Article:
What is Icelandic Cod Liver Oil?

V. Cassiopia

Icelandic cod liver oil is a form of cold water fish oil that comes from the seas of the far northern hemisphere. It can have many colors, depending upon the manufacturer and type of processing, but it is usually presented on the shelves of American health stores and groceries in pale yellow capsules. Modern processing also eliminates much of the traditional fish aroma and taste that characterized the cod liver oil that many consumed in earlier times, whose parents believed that ingesting this oil daily would help build strong bones and immunity.

The flag of Iceland.
The flag of Iceland.

Along with other oils which are fish liver extracts, Icelandic cod liver oil is well known to contain high levels of Vitamin A and Vitamin D, essential vitamins needed for building strong bones and teeth. This oil is one of the types of fish oil recommended by the U.S. Food and Drug Administration — USFDA, or FDA — as an optimal source of Omega-3 fatty acids, as it is now generally recognized by nutritionists that fish living in cold ocean water produce a higher Omega-3 content than fish living in warmer waters. The Mayo Clinic also recommends cold water fish, including salmon and herring, as a source of the “healthy fat” — Omega-3 — because it helps to lower harmful triglycerides, or fats in the bloodstream.

Cod liver oil contains high levels of Vitamins A and D.
Cod liver oil contains high levels of Vitamins A and D.

Healthy fats — the fats containing high amounts of Omega-3 — can also be obtained from sources other than fish, such as flax seeds, or nuts. An important fact to consider, however, is that the Omega-3 fatty acid chains are shorter in flax and other plant-based sources than the longer chains existing in fish. Current research has indicated that the shorter chains — ALA, or alpha-linolenic acid — in flax may not be used as efficiently by the body as the longer chains found in fish oils, such as Icelandic cod liver oil, which would make this a more dependable source for essential fatty acids.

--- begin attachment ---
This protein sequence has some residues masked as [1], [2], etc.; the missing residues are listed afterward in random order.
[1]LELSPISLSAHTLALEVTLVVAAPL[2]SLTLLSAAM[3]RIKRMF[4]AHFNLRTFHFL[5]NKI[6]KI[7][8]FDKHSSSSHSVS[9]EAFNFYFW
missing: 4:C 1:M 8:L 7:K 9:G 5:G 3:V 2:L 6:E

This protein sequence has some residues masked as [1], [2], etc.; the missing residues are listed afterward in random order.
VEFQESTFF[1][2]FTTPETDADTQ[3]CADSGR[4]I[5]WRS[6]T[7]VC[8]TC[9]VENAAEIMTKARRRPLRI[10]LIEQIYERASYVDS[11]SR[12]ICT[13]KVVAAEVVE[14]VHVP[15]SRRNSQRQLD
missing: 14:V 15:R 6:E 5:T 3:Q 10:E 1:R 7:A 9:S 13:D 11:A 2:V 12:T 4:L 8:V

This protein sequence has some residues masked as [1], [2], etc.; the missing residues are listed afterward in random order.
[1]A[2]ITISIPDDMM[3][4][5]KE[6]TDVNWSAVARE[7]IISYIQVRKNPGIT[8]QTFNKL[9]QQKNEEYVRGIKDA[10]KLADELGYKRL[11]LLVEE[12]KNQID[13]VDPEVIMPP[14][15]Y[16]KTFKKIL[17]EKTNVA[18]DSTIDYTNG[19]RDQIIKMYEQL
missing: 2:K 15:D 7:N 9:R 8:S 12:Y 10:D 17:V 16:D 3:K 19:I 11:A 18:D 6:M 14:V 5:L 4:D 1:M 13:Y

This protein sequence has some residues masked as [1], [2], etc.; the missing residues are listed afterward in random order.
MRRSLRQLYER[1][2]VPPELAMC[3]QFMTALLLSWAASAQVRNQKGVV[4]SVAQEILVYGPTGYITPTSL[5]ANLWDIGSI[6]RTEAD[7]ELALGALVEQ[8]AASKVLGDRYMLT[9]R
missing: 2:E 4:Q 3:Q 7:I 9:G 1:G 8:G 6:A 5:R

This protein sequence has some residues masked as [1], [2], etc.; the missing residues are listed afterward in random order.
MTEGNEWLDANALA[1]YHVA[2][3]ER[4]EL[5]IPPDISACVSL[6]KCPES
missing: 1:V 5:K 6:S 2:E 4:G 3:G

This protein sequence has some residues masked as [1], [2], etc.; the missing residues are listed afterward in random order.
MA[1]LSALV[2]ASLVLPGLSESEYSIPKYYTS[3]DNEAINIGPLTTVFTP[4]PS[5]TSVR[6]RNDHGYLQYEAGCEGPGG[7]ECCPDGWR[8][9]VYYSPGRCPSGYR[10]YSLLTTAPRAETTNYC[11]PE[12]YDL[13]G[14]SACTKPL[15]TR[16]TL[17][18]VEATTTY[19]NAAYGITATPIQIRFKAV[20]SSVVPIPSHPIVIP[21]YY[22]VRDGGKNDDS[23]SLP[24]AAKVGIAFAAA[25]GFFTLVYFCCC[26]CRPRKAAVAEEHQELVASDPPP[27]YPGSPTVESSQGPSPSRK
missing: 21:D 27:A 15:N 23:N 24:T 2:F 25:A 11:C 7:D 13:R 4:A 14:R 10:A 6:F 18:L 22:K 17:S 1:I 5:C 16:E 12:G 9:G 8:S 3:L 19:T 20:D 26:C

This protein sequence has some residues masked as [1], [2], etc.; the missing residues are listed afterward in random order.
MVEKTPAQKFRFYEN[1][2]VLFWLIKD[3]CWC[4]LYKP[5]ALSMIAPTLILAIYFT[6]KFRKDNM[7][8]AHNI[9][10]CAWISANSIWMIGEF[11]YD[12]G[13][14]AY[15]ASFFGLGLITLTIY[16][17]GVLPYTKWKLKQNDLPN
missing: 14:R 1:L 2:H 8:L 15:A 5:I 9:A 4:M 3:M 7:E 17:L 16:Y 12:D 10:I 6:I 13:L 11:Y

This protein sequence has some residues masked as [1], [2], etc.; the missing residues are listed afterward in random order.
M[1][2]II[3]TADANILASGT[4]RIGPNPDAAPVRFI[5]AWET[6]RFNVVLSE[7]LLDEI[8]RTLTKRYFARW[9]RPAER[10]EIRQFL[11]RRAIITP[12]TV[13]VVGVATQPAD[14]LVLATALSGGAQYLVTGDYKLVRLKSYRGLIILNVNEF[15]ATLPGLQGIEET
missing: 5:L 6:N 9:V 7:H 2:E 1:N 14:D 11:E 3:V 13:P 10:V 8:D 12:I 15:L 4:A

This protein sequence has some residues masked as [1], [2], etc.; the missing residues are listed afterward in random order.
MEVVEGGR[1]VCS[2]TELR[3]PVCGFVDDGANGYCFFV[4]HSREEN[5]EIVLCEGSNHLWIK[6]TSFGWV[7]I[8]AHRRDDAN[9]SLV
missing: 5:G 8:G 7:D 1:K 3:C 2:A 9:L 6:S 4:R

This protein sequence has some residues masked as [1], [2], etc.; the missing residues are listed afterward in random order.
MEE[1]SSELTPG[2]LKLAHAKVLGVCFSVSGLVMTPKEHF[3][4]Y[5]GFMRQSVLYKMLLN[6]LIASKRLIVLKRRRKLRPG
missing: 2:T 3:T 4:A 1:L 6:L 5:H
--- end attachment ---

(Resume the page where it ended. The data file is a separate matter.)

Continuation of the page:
In addition to being a traditional folk remedy used by people all around the North Atlantic area, modern clinical testing has substantiated many of the benefits that cod liver oil is felt to provide. For example, medical journals regularly report studies showing the benefits of fish oil for cardiovascular health. The American Heart Association has also endorsed this type of oil as a nutritional supplement, along with routinely eating fish, in order to obtain enough Omega-3, an essential fatty acid needed by the body that must be obtained from external sources.

Traditionally, cod liver oil, including Icelandic cod liver oil, has been extracted from the livers of fish from the North Atlantic regions around Iceland, Norway, and Denmark. Now this oil is also obtained from fish in other parts of the world, such as the waters along Peru and Chile. Other types of cold water fish oils are also coming onto the market, including salmon oil from Norway and Alaska. China is also contributing to the fish oil market, with industry news sources reporting it now supplies large percentages of imports of fish oil.

Imported fish oils are labeled according to their country of origin according to standards that have been established by different national and international laws. While these standards widely differ among different countries, and many products are now shipped from combined distribution points, certifying the quality of food supplements can be difficult. High certification standards for fish oil have been set by the Norwegian Medicinal Standard and the European Pharmacopoeia Standard, which include evaluation of smell, taste, and toxin content — in this regard, Icelandic cod liver oil is generally felt to meet some of the highest standards now available for fish oil supplements.

Fish oil supplements are rich in healthy fats, such as omega-3 fatty acids, eicosapentaenoic acid and docosahexaenoic acid, commonly called DHA.
Fish oil supplements are rich in healthy fats, such as omega-3 fatty acids, eicosapentaenoic acid and docosahexaenoic acid, commonly called DHA.

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